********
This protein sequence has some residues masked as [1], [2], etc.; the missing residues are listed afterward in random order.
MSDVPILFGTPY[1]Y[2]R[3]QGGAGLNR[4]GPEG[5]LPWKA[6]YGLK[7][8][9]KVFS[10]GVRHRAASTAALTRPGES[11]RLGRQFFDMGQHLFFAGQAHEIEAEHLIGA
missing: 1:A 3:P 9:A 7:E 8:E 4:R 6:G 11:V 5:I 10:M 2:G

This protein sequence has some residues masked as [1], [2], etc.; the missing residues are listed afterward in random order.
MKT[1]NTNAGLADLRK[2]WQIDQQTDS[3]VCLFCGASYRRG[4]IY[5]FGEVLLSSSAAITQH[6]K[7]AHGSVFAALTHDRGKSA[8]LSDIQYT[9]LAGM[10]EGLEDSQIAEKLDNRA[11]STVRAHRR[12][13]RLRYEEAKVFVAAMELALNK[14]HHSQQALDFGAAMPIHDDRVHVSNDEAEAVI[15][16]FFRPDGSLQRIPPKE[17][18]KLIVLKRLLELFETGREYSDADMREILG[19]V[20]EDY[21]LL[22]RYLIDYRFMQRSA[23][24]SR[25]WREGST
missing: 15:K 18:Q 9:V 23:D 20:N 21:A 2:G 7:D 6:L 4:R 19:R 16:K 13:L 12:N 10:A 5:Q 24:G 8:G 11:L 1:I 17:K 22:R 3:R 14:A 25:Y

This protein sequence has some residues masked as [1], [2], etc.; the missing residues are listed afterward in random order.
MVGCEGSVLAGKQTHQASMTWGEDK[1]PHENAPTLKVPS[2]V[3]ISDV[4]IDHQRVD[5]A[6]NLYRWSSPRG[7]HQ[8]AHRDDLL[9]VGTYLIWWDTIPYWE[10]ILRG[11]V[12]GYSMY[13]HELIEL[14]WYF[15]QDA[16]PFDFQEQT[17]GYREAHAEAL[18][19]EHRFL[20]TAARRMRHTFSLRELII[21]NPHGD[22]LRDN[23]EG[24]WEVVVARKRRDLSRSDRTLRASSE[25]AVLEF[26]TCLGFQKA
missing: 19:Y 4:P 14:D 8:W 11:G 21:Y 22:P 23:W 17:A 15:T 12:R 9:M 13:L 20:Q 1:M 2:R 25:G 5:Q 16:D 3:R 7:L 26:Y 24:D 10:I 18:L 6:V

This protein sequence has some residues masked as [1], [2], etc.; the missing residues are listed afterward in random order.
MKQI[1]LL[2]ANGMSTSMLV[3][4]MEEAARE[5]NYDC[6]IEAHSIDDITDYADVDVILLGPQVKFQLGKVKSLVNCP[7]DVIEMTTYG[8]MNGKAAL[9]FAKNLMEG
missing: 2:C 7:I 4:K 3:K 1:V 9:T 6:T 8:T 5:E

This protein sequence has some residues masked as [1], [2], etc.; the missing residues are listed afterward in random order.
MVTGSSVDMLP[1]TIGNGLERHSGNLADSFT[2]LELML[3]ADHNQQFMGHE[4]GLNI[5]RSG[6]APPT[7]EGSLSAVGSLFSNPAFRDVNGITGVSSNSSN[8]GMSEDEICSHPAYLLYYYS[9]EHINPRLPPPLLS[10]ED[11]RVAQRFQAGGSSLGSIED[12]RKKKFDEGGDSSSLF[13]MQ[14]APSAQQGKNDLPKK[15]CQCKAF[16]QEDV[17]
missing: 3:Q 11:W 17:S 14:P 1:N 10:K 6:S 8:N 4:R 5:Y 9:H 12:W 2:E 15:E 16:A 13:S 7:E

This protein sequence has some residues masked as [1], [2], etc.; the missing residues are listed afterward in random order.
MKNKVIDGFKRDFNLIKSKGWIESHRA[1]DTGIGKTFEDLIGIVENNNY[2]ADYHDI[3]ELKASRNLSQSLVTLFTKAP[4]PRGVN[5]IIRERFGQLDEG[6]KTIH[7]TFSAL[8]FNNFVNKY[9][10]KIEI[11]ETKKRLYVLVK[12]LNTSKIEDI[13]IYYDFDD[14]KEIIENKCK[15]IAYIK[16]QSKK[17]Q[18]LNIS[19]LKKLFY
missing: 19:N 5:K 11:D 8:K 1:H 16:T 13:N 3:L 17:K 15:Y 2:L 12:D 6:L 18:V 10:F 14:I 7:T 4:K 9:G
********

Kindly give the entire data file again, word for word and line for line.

This protein sequence has some residues masked as [1], [2], etc.; the missing residues are listed afterward in random order.
MSDVPILFGTPY[1]Y[2]R[3]QGGAGLNR[4]GPEG[5]LPWKA[6]YGLK[7][8][9]KVFS[10]GVRHRAASTAALTRPGES[11]RLGRQFFDMGQHLFFAGQAHEIEAEHLIGA
missing: 1:A 3:P 9:A 7:E 8:E 4:R 6:G 11:V 5:I 10:M 2:G

This protein sequence has some residues masked as [1], [2], etc.; the missing residues are listed afterward in random order.
MKT[1]NTNAGLADLRK[2]WQIDQQTDS[3]VCLFCGASYRRG[4]IY[5]FGEVLLSSSAAITQH[6]K[7]AHGSVFAALTHDRGKSA[8]LSDIQYT[9]LAGM[10]EGLEDSQIAEKLDNRA[11]STVRAHRR[12][13]RLRYEEAKVFVAAMELALNK[14]HHSQQALDFGAAMPIHDDRVHVSNDEAEAVI[15][16]FFRPDGSLQRIPPKE[17][18]KLIVLKRLLELFETGREYSDADMREILG[19]V[20]EDY[21]LL[22]RYLIDYRFMQRSA[23][24]SR[25]WREGST
missing: 15:K 18:Q 9:V 23:D 20:N 21:A 2:G 7:D 6:L 4:R 19:R 16:K 13:L 12:N 10:A 5:Q 24:G 8:G 11:L 1:I 17:K 22:R 3:R 14:A 25:Y

This protein sequence has some residues masked as [1], [2], etc.; the missing residues are listed afterward in random order.
MVGCEGSVLAGKQTHQASMTWGEDK[1]PHENAPTLKVPS[2]V[3]ISDV[4]IDHQRVD[5]A[6]NLYRWSSPRG[7]HQ[8]AHRDDLL[9]VGTYLIWWDTIPYWE[10]ILRG[11]V[12]GYSMY[13]HELIEL[14]WYF[15]QDA[16]PFDFQEQT[17]GYREAHAEAL[18][19]EHRFL[20]TAARRMRHTFSLRELII[21]NPHGD[22]LRDN[23]EG[24]WEVVVARKRRDLSRSDRTLRASSE[25]AVLEF[26]TCLGFQKA
missing: 19:Y 4:P 14:D 8:W 11:G 21:Y 22:P 23:W 17:A 15:T 12:R 9:M 13:L 20:Q 1:M 2:R 25:G 5:Q 16:D 3:R 7:L 26:Y 24:D 10:I 18:L 6:V

This protein sequence has some residues masked as [1], [2], etc.; the missing residues are listed afterward in random order.
MKQI[1]LL[2]ANGMSTSMLV[3][4]MEEAARE[5]NYDC[6]IEAHSIDDITDYADVDVILLGPQVKFQLGKVKSLVNCP[7]DVIEMTTYG[8]MNGKAAL[9]FAKNLMEG
missing: 2:C 7:I 4:K 3:K 1:V 9:T 6:T 8:T 5:E

This protein sequence has some residues masked as [1], [2], etc.; the missing residues are listed afterward in random order.
MVTGSSVDMLP[1]TIGNGLERHSGNLADSFT[2]LELML[3]ADHNQQFMGHE[4]GLNI[5]RSG[6]APPT[7]EGSLSAVGSLFSNPAFRDVNGITGVSSNSSN[8]GMSEDEICSHPAYLLYYYS[9]EHINPRLPPPLLS[10]ED[11]RVAQRFQAGGSSLGSIED[12]RKKKFDEGGDSSSLF[13]MQ[14]APSAQQGKNDLPKK[15]CQCKAF[16]QEDV[17]
missing: 3:Q 11:W 17:S 14:P 1:N 10:K 6:S 8:N 4:R 5:Y 9:H 12:W 2:E 15:E 16:A 13:S 7:E

This protein sequence has some residues masked as [1], [2], etc.; the missing residues are listed afterward in random order.
MKNKVIDGFKRDFNLIKSKGWIESHRA[1]DTGIGKTFEDLIGIVENNNY[2]ADYHDI[3]ELKASRNLSQSLVTLFTKAP[4]PRGVN[5]IIRERFGQLDEG[6]KTIH[7]TFSAL[8]FNNFVNKY[9][10]KIEI[11]ETKKRLYVLVK[12]LNTSKIEDI[13]IYYDFDD[14]KEIIENKCK[15]IAYIK[16]QSKK[17]Q[18]LNIS[19]LKKLFY
missing: 19:N 5:K 11:D 8:K 1:H 16:T 13:N 3:L 17:K 15:Y 2:L 12:D 6:L 18:V 10:F 14:I 7:T 4:K 9:G